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    I've had a lot of these over the years From the Teninte stocked Stevens 22lr / .410 , then .30-.30/20 , ,357 Max /.20 , and .223/12 ga. . Then their was the weird Bronco .22mag/.410 I had for 5 years or better. Then the 9.3/16ga Drilling, and .308/12ga Valmet. Well the last were the 2 Springfield M-6 Scouts , one parked one Stainless both in .22 Hornet/,410.
    Tell you what in SHTF the .22hornet/.410 is hard to beat doing the survival job it was designed for ! I've used it to slaughter deer sized sheep and goats to 30 yards or so and my son used it on pigs in Hi with success.
    The other Savages are gone from me but most still in the family. They are good guns for non gun enthusiast folk IMHO.
    The Drilling and Valmet O/U combo are still in my safe, very kewl and hold their value, but I use more specialized tools on hunts ect.
    .22 Hornet 45 grain Winchester ammo and some 3" Brenneke slugs and #6 3" .410s are in their stocks, and we use them!
     
  8. Kliegl

    Kliegl member

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    The best combo gun I would take is a Drilling chambered in 12 gauge in the shotgun
    barrels and 30-06 in the rifle barrel. Granted, I wouldn't be hiking hundreds of miles with it, but, for survival, as either living some place that is desirable, or getting TO there and living there, the two 12s and the 06 are the best for American game, anything from dove/squirrel to turkey to deer/pig, and even an elk. I think it'd do a bear too.
     
  9. Brian Williams

    Brian Williams Moderator Emeritus

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    Screw the combo idea, everyone seems to think you have to shoot birds on the wing, why? O, it is sporting I guess. Well with a good accurate rifle I would shoot any birds on the roost. Give me a good 357 mag lever gun, like my 1894 Marlin.
     
  10. MachIVshooter

    MachIVshooter Member

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    .22 Hornet or .223 over 12 gauge. It'd be a tough call on the rifle part, as both have their strong suits and weak points in this application. The Hornet is quieter, and the lighter cartridges allow more ammo to be carried, but it does not do well with bullets over 50 grains. .223, on the other hand, offers twice the power and handles heavier bullets easily, but at the cost of noise and reduced round count in your pack.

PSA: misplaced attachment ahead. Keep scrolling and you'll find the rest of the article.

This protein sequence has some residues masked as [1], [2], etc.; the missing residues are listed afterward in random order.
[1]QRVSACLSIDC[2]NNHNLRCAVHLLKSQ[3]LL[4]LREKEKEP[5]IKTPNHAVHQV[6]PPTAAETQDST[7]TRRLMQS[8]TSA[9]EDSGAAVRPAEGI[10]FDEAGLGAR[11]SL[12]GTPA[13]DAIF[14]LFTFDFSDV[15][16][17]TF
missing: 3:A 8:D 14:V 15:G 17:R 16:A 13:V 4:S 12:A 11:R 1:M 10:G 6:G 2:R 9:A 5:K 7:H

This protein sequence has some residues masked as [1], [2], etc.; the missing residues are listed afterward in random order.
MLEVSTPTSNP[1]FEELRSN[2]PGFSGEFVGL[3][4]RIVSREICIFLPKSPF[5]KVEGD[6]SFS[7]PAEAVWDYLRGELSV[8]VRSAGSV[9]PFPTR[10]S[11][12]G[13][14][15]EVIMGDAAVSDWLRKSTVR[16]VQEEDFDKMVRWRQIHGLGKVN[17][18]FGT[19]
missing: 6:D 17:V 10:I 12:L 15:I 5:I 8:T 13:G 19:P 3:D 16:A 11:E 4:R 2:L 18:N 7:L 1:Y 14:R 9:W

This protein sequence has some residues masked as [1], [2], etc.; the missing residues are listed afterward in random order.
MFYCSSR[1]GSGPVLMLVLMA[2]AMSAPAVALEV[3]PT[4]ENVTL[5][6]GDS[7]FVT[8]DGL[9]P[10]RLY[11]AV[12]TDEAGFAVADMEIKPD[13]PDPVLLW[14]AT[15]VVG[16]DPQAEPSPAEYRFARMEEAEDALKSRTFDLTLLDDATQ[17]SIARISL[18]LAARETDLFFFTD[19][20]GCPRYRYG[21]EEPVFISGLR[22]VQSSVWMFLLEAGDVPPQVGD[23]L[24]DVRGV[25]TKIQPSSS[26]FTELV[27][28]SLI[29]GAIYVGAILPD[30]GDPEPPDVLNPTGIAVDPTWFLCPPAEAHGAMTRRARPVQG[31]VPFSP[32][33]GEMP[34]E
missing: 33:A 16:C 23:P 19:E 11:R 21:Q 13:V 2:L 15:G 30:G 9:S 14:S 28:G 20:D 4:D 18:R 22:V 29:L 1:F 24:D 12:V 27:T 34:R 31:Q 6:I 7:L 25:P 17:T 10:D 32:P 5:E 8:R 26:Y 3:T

11. JerryM

    JerryM Member

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    .22 rimfire and 20 ga would be my ideal. With the .22 you could carry a lot of ammo for small game, and the 20 ga with proper loads could do fairly well for bear protecton, although not ideal. The 20 ga with slugs could take large game such a moose or elk if they were available.

    There has to be a balance between weight, ammo to be carried, and effectiveness considering the wildlife.

    Regards,
    Jerry
     
  12. mnrivrat

    mnrivrat Member

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    My custom Savage 24 is .223 Rem over 20ga. I have a 22 LR adaptorcartridge in storage space in the forearm. I have some 22 shorts in the butt stock storage, and I have a nylon butt cuff with a few rounds of 20ga.

    I bought this particular gun with messed up barrels so custom built them to 19" overall. The 20ga is set up for screw in chokes, and besides the Improved Cylinder choke in the gun, I have a rifled choke tube to shoot sabot slugs.